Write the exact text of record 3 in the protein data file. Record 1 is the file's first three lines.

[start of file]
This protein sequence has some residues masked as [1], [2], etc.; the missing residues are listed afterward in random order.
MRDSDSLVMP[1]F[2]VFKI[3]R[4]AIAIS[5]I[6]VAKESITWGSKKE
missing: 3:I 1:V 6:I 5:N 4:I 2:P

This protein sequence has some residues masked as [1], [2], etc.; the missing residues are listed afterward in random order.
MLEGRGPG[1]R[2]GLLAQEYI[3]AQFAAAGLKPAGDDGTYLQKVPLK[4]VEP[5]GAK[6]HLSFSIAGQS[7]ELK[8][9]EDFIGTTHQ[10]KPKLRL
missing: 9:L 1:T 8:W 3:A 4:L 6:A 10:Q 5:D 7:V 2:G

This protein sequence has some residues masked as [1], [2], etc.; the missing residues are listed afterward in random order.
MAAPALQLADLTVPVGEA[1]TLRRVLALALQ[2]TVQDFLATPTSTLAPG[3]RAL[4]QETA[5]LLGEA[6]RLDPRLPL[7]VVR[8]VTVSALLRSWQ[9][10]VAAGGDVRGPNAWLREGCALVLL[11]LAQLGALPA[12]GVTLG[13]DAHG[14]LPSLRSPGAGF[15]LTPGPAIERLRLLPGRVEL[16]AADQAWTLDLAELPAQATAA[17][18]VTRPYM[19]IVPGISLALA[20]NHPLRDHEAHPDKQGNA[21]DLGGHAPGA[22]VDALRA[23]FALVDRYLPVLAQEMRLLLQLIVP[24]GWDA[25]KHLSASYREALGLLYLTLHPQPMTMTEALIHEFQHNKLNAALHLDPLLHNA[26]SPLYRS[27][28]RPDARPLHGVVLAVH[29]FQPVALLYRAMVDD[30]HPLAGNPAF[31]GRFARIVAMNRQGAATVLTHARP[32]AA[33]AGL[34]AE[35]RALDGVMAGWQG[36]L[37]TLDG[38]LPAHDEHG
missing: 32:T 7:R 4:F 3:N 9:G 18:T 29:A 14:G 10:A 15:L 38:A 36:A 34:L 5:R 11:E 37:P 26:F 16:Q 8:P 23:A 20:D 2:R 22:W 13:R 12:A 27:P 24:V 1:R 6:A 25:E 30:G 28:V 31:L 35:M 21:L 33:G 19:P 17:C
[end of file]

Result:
This protein sequence has some residues masked as [1], [2], etc.; the missing residues are listed afterward in random order.
MAAPALQLADLTVPVGEA[1]TLRRVLALALQ[2]TVQDFLATPTSTLAPG[3]RAL[4]QETA[5]LLGEA[6]RLDPRLPL[7]VVR[8]VTVSALLRSWQ[9][10]VAAGGDVRGPNAWLREGCALVLL[11]LAQLGALPA[12]GVTLG[13]DAHG[14]LPSLRSPGAGF[15]LTPGPAIERLRLLPGRVEL[16]AADQAWTLDLAELPAQATAA[17][18]VTRPYM[19]IVPGISLALA[20]NHPLRDHEAHPDKQGNA[21]DLGGHAPGA[22]VDALRA[23]FALVDRYLPVLAQEMRLLLQLIVP[24]GWDA[25]KHLSASYREALGLLYLTLHPQPMTMTEALIHEFQHNKLNAALHLDPLLHNA[26]SPLYRS[27][28]RPDARPLHGVVLAVH[29]FQPVALLYRAMVDD[30]HPLAGNPAF[31]GRFARIVAMNRQGAATVLTHARP[32]AA[33]AGL[34]AE[35]RALDGVMAGWQG[36]L[37]TLDG[38]LPAHDEHG
missing: 32:T 7:R 4:F 3:N 9:G 18:T 29:A 14:G 10:A 15:L 38:A 36:A 34:L 5:R 11:E 37:P 26:F 16:Q 8:P 23:A 20:D 2:R 22:W 13:R 12:A 27:P 24:V 1:R 6:A 25:E 30:G 28:V 31:L 35:M 21:L 33:G 19:P 17:C